Code auto generation tools?

This is a discussion on Code auto generation tools? within the C Programming forums, part of the General Programming Boards category; Does anyone know of tools or C libraries that might generate the following as C variable declarations: 1. static const ...

  1. #1
    uint64_t...think positive xuftugulus's Avatar
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    Cool Code auto generation tools?

    Does anyone know of tools or C libraries that might generate the following as C variable declarations:

    1. static const char tables of possibly varying sizes initialized with binary data in the form of escape sequences. Eg. const char s[] ="\xE9a_00\0\0\0T.....";
    The data is read either from binary file, or a user might provide a custom s[i] function pointer.

    2. Auto generated #define PREFIX_SUFFIX[i] flag constants. reading a list of suffixes as a simple word file, and possibly accounting for a start of the flag defines.
    Eg. :
    Code:
    #define IOMODE_READ   (1<<1) 
    #define IOMODE_WRITE (1<<2)
    ...
    3. Various other long repetitive declarations that can't be simulated with preprocessor commands.

    Would anyone have any use for such a tool? I tried Googling for anything ready made but found nothing. I was considering to make a small C library to handle the situation, but Perl seemed a more appropriate tool for the job. Still since i can cover my needs with more or less short hack-code, it didn't seem like i should bother much.
    Are sparse constant array declarations a possibility in C?
    Came up with the need when i needed some compressed data within the source file.
    I wasn't happy with my solution, since i dropped the compression to represent the escaped values in the char []. Does anyone know a better way to do this?
    Code:
    ...
        goto johny_walker_red_label;
    johny_walker_blue_label: exit(-149$);
    johny_walker_red_label : exit( -22$);
    A typical example of ...cheap programming practices.

  2. #2
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    1 & 2: I'm not aware of a tool that does that. It sounds like both 1 & 2 could be cobbled up with a reasonable size of either C-code or Perl-script (or similar).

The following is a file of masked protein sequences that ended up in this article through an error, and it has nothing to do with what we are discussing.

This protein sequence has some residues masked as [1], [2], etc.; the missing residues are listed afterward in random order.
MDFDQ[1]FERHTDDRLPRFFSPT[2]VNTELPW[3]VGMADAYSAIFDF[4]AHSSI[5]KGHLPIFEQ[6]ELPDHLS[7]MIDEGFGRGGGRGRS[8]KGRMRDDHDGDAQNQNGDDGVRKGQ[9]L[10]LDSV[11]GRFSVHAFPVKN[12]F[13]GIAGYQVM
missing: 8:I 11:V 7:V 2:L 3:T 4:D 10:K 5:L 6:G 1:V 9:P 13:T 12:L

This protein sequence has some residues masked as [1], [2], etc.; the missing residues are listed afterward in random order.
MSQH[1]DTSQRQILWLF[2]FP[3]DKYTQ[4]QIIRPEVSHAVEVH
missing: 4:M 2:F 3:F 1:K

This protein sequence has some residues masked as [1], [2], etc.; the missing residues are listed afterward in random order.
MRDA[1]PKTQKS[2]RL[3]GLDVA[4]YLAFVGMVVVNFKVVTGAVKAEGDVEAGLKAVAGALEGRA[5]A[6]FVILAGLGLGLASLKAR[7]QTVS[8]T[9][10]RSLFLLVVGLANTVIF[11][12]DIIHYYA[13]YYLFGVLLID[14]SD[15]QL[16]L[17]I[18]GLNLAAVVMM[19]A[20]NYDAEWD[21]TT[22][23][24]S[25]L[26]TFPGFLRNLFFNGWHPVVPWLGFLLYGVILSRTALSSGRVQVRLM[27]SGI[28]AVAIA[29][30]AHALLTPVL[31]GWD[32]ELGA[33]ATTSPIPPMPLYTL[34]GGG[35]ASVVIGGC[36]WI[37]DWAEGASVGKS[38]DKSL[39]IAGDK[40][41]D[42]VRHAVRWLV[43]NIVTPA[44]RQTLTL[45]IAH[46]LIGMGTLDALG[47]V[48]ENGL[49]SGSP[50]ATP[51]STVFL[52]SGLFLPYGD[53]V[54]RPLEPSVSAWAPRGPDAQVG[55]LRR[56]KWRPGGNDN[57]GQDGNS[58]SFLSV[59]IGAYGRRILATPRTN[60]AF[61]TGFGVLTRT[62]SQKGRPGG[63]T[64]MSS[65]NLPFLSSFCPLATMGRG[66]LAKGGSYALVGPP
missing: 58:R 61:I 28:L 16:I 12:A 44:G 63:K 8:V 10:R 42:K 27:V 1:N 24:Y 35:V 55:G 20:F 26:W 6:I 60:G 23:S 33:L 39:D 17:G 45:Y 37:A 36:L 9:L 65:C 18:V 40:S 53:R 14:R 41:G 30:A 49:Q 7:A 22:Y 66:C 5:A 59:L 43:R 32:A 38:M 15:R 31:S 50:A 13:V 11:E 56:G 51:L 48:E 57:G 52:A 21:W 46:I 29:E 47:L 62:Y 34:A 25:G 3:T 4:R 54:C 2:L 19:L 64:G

Further on 2: But reading from a word-document is hard to read - perhaps you could save the file as text first, then look for your "marker word(s)" and extract the data to make C-code.

    C does not support sparse arrays. You can of course solve it in the generic way: One more indirection, e.g. if you need 500 char arrays of 2000 bytes each, but indexes range from 1 to 10000, you may not want to "waste" 20MB on the case, so use an array of char-pointers, and only set the indices that you want. You can do that using for example an initilized struct array, e.g.
    Code:
    struct {
       int index;
       char *val;
    } = { 
      {  1, "String 1" },
      {  12, "String 12" }, 
      {  41, "String 41" },
      { -1, NULL  } // end marker 
    }
    You can of course use various schemes to compress data, such as "shorter replacement", e.g. replac "This string repeats often" with "#1#" - whenever you see "#1#" in the input text, you replace it with "This string repeats often". You can either write a substring search&replace function that figures out what occurs how often, and replaces it with the relevant string, or do it by hand if you know from the start what strings are common.

    --
    Mats
    Compilers can produce warnings - make the compiler programmers happy: Use them!
    Please don't PM me for help - and no, I don't do help over instant messengers.

  3. #3
    uint64_t...think positive xuftugulus's Avatar
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    Quote Originally Posted by matsp View Post
    C does not support sparse arrays. You can of course solve it in the generic way.
    --Mats
    Thanks for the answer. That need arose when i needed a small (8x8) array with just about 10-12 elements non zero. I tried to think if there was a workaround on this to reduce the constant initializer declaration length.
    It tried to use:
    Code:
    #define K(PREFIX, SUFFIX, N) #define PREFIX##_##SUFFIX (1<<N)
    #define PREFIX IOFLAGS
    #define FK(SUFFIX,N) K(PREFIX,SUFFIX,N)
    
    FK(READ,1)
    FK(WRITE,2)
    FK(APPEND,3)
    #undef PREFIX
    To solve the flags #define's i proposed, but i don't know hot to tell a macro to treat # as a character to be expanded and my macro fails. Any suggestions?
    Code:
    ...
        goto johny_walker_red_label;
    johny_walker_blue_label: exit(-149$);
    johny_walker_red_label : exit( -22$);
    A typical example of ...cheap programming practices.

  4. #4
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    Unfortunately, the C preprocessor isn't recursive. What you could do is use the preprocessor to produce the first file from a "preprocessor input", e.g.
    Code:
    // x.pre
    #define K(PREFIX, SUFFIX, N) #define PREFIX##_##SUFFIX (1<<N)
    #define PREFIX IOFLAGS
    #define FK(SUFFIX,N) K(PREFIX,SUFFIX,N)
    And process that through gcc -E or cl -E

    I beleive that would work.

    --
    Mats
    Compilers can produce warnings - make the compiler programmers happy: Use them!
    Please don't PM me for help - and no, I don't do help over instant messengers.

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